"BRITFORD, (or Burford), a parish and village in the hundred of Cawden and Cadworth, in the county of Wilts, 2 miles S.E. from Salisbury. It is situated on the river Avon, and includes the hamlets of East Harnham and Longford. It is supposed to have been a Roman settlement. The manor, which before the Norman Conquest was held by King Harold, now belongs to Viscount Folkestone, whose seat is Longford Castle. This mansion, which is a triangular structure with an inner court, having circular turrets at each angle, was built in 1591 by Sir Thomas Gorges.
The living is a vicarage in the diocese of Salisbury, of the value of £281, in the patronage of the dean and chapter. The church, a spacious edifice in the form of a cross, with a tower at the centre, is dedicated to St. Peter, and contains an ancient altar-tomb, sometimes said, but on doubtful authority, to be that of Henry Duke of Buckingham, who was beheaded by Richard III. Attached to the church is the mausoleum of the Bouverie family. In addition to the parish church there is a neat chapel of ease, built of flint and stone, recently erected. There is a National school, built in 1853. The chief residence is Britford Moat House. A fair for sheep is held in the village on the 12th August."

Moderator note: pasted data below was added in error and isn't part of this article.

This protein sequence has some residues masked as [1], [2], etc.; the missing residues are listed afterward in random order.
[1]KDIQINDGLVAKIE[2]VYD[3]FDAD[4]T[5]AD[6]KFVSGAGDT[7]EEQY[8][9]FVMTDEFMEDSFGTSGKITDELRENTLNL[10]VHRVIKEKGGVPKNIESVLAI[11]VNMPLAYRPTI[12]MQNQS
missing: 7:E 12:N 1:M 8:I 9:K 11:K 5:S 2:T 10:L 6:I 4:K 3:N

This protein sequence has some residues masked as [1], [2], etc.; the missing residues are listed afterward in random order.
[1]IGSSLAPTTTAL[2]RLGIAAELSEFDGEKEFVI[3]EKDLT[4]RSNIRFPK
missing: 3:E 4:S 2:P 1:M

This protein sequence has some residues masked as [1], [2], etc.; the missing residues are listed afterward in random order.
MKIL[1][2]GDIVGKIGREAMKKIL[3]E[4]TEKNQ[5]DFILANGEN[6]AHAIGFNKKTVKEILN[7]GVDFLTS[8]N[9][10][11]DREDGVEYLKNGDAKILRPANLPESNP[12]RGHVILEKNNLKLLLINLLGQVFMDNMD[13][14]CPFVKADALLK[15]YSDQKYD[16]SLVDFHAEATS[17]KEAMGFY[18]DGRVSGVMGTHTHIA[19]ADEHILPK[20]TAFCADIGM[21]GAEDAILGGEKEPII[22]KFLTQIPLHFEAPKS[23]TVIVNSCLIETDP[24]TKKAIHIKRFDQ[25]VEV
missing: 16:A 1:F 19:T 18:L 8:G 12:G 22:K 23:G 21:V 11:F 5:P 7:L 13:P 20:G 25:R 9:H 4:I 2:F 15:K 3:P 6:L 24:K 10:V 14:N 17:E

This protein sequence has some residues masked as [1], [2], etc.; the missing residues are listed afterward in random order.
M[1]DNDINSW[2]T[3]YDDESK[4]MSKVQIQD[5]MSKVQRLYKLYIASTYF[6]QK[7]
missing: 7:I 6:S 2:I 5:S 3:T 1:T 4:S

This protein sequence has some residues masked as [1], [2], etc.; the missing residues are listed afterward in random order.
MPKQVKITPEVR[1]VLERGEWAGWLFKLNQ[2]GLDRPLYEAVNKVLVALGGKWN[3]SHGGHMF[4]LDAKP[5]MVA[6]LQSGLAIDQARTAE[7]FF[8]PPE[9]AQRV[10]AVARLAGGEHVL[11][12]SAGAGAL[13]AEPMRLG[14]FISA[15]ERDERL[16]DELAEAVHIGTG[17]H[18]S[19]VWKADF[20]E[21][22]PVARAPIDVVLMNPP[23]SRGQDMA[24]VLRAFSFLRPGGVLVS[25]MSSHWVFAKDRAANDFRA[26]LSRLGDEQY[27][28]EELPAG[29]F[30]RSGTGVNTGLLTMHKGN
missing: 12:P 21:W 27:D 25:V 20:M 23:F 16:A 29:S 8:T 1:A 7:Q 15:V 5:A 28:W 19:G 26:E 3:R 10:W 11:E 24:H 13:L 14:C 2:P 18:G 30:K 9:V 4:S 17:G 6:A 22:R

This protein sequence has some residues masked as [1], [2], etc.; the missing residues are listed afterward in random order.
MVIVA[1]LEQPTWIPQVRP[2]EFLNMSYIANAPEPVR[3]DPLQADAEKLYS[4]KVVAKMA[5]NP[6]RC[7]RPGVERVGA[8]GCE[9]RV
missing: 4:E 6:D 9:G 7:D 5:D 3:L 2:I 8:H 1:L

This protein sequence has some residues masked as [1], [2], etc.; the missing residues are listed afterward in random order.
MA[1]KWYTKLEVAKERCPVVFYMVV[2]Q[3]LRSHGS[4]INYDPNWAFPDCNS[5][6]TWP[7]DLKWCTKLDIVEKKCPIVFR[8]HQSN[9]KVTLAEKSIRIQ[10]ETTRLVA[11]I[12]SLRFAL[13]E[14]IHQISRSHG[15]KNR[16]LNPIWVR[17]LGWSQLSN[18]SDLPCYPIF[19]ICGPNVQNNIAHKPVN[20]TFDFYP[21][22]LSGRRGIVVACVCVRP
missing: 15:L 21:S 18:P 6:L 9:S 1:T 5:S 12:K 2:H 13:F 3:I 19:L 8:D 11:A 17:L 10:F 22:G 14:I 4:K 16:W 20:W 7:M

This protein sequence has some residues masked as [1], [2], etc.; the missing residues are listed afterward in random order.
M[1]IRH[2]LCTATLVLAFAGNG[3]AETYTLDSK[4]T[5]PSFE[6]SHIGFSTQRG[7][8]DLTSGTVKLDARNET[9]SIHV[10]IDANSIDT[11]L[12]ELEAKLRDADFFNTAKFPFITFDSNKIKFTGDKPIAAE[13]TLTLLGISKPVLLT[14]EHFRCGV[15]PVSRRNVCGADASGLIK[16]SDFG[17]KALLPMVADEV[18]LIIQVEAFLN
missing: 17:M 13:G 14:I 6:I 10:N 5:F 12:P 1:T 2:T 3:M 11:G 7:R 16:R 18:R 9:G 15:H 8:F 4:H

"EAST HARNHAM, a tything in the parish of Britford, hundred of Cawden, county Wilts, 1 mile S. of Salisbury."
"LONGFORD, a hamlet in the parish of Britford, county Wilts, 2 miles S.E. of Salisbury. It is watered by the river Avon. Here is Longford Castle, a seat of Earl Radnor, in which is a collection of paintings by the old masters, including some portraits of eminent persons. There is also a steel chair, with about 130 bas-reliefs taken from Roman history, and a triangular house erected by Lord Coleraine, both of the 16th century."
[Description(s) from The National Gazetteer of Great Britain and Ireland (1868) - Transcribed by Colin Hinson ©2003]